Yes, a two- year-old Jack Russell named Finley and two cats, Alfie and Tigi. How are you coping with the lockdown/social distancing? I live alone with my pets. I have a routine each day which involves going out for very long walks (four miles today), and I am eating healthily and sleeping about 12 hours every night. What's changed the most for you since the crisis began? Not being able to see my family and friends. I have two daughters and three
grandchildren whom I usually see often. Also, not being able to go to work. Missing my social life of dining out and going to the cinema or the theatre in London. What's stayed the same? Having the love of my pets. How have your food habits changed? Grocery delivery, takeout, cooking?
I have been cooking for myself, which is not what I used to do. I used to go out for dinner often with friends three or four nights a week. Have you turned to new hobbies or activities?
My extensive walks in the forest are something I have now taken up. How has your work been affected?
I work for the local government and have been told to stay home. My job is a Park Warden, but our children’s playgrounds are closed.
Being Home Safe While Overlooking La River Seine
Isabelle Viguier, a former Santa Monica resident, has lived in Paris for several years. She describes her residence as a “condo in a multi-storey building facing the river La Seine in Paris, France,” with her husband and 24-year-old daughter.They have two small dogs, Lucky, 16, and Pumpkin, 17 years old. Isabelle recalls that “coping with the lockdown was an adaption, obviously especially at the beginning, when you have to reorganise your way of life from A to Z.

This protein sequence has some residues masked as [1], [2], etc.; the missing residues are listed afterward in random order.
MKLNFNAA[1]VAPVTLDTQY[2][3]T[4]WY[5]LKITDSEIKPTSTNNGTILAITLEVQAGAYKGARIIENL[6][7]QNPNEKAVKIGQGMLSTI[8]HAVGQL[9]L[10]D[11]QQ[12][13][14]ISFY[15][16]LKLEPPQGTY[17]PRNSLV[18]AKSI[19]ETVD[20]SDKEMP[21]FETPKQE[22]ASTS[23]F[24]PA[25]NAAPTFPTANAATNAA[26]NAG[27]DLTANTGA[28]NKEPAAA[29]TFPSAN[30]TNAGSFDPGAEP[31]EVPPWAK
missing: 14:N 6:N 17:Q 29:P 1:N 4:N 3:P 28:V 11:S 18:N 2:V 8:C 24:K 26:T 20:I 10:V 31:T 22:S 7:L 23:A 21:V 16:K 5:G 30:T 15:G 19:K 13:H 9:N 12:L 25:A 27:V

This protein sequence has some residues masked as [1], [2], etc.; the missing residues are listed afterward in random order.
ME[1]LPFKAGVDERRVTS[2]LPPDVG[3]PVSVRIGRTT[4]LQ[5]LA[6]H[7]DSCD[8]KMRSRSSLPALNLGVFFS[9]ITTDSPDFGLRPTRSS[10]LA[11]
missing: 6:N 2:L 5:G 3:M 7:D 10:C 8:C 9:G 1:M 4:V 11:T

“I must admit that it was a bit scary and stressful because I had never experienced something like that. At the beginning, I had trouble getting to sleep at night. I am doing much better now. Social distancing was not a problem for me. The problem came from people who were not able to respect the social distancing. Especially at the market!” The biggest change for Isabelle was to realize that she couldn’t leave her home whenever she wanted to. Cooking for her family is the same, but she does do delivery and go to the market once a week to complete the delivery. She does not order takeout. “I am lucky enough to be able to work from home,” Isabelle notes. “Everything I need is on my computer. We are using emails a lot to communicate with clients. We are using a CRM (a computer software) to help businesses manage many processes: customer’s data, business information, etc., as folders and to communicate with my coworkers. I either call them or communicate online.”
Escaping from an Apartment in Manhattan to a Country Home in Pennsylvania
David Trachtenberg and Gerry Perlman are staying in their vacation home in Susquehanna, Pennsylvania near the New York state border during this challenging time.
What's your living situation? We left our apartment in NYC (3/15/20) for the safety of our vacation home in Pennsylvania where we will stay as long as is necessary. How are you coping with the lockdown/social distancing? Weathering the storm. We have 30 acres and a large house so we occupy ourselves with projects around the house and gardening, winter clean-up, spring cleaning, etc. It is a great tonic and distraction from the moments of anxiety and panic we all feel wash over us from time to time. What's changed the most for you since the crisis began? The daily routine of going to work and interacting with workmates, meeting friends and associates for a drink or dinner.
No, I have been shopping once a week at the grocery and doing a lot of cooking and meal planning. Have you turned to new hobbies or activities? No, we just have more leisure time to catch up on TV series we never got to see before such as Amazon Prime, Netflix, etc. Has your work been affected? Yes, I now have no work. The construction industry is almost completely shut down. I am an expediter. I work with architects/engineers getting their building plans approved and with general contractors getting permits for their projects all in the context of the NYC Department of Buildings. I also assist people in curing violations and obtaining certificates of occupancy for building owners. Gerry is a retired clinical psychologist.